I've helped several people in MBA programs before, and so have been contacted by a slew of recent MBA grads in recent months inquiring about opportunities in the B.C. business scene. After congratulating them for completing the rigorous program, I had to give them some deflating advice.
Get over yourself, I tell them. You still don't know anything about today's business.
This is my standard view of MBAs. They've bought the whole package that the training confers on them a kind of priesthood status, and they can move right in and run or manage a business.
This is the underlying message in b-school marketing: Shell out 50 to 80 Gs a year for our program, and you'll instantly become a high-level manager earning bundles.
In some cases, that's true – if you work for any arm of government, which automatically raises your pay grade for any advanced degree. But in most cases it isn't.
Big companies – especially banks – usually hire MBAs because they know they've been trained in the best practices of big companies and so make good functionaries and maybe even analysts – some day.
But business is changing, and today, more and more companies want strategic or innovative or entrepreneurial thinkers who can see the big picture as well as individual details. I'm thinking of the chief of one of the biggest business intelligence operations in the world who bluntly told a consulting firm he kept his company private because he didn't want some "know-nothing 25-year-old investment banker with an MBA" running his company.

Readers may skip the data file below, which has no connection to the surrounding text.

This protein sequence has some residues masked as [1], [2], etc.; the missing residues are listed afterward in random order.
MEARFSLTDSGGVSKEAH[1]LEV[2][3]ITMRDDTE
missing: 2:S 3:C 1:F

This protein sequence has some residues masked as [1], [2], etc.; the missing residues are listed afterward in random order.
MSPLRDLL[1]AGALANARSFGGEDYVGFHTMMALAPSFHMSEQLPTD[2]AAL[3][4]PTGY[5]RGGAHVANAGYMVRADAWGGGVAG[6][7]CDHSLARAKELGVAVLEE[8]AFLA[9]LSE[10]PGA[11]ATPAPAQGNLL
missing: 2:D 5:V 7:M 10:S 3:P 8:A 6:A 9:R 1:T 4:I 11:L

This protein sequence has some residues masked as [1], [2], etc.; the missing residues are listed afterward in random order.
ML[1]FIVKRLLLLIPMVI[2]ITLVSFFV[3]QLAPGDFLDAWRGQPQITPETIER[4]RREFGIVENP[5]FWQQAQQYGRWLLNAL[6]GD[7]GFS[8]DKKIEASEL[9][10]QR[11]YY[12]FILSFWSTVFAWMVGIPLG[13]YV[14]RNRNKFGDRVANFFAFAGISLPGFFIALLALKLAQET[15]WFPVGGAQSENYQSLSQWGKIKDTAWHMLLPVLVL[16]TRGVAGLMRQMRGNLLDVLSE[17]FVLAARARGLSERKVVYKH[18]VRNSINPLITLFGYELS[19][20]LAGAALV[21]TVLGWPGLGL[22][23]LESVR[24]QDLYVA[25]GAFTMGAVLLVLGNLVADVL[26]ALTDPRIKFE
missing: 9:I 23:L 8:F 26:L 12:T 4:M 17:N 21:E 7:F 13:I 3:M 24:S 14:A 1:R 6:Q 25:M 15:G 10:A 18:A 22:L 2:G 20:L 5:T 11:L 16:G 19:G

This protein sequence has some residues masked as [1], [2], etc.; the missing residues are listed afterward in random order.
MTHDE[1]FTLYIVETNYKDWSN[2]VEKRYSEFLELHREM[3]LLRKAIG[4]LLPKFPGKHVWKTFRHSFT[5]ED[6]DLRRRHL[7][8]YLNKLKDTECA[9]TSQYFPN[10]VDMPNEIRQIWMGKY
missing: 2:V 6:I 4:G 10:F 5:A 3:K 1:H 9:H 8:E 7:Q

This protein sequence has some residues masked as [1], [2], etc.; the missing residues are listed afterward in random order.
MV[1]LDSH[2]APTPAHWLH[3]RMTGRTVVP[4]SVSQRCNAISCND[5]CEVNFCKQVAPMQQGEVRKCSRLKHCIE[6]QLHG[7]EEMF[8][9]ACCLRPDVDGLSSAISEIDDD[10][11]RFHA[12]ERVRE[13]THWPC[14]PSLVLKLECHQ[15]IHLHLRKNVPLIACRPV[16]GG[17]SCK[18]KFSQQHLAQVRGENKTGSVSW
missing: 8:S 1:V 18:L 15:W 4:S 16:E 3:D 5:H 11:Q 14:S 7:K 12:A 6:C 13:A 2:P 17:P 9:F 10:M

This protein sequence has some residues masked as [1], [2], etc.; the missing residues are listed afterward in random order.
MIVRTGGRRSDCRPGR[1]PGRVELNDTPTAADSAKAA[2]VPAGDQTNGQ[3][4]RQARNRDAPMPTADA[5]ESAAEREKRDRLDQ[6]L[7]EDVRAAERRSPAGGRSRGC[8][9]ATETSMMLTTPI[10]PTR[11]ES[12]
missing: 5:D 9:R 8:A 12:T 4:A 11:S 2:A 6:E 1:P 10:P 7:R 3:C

BC especially is an entrepreneurial business scene. But I haven't met too many MBAs who were pleased with the entrepreneurial training they received, if they had any at all.
So if your aim is to be a cog in a big company, and fight your way up, great, go for it.
If you want to work with entrepreneurial businesses, you're going to have to start learning all over again.
Am I alone in this kind of thinking?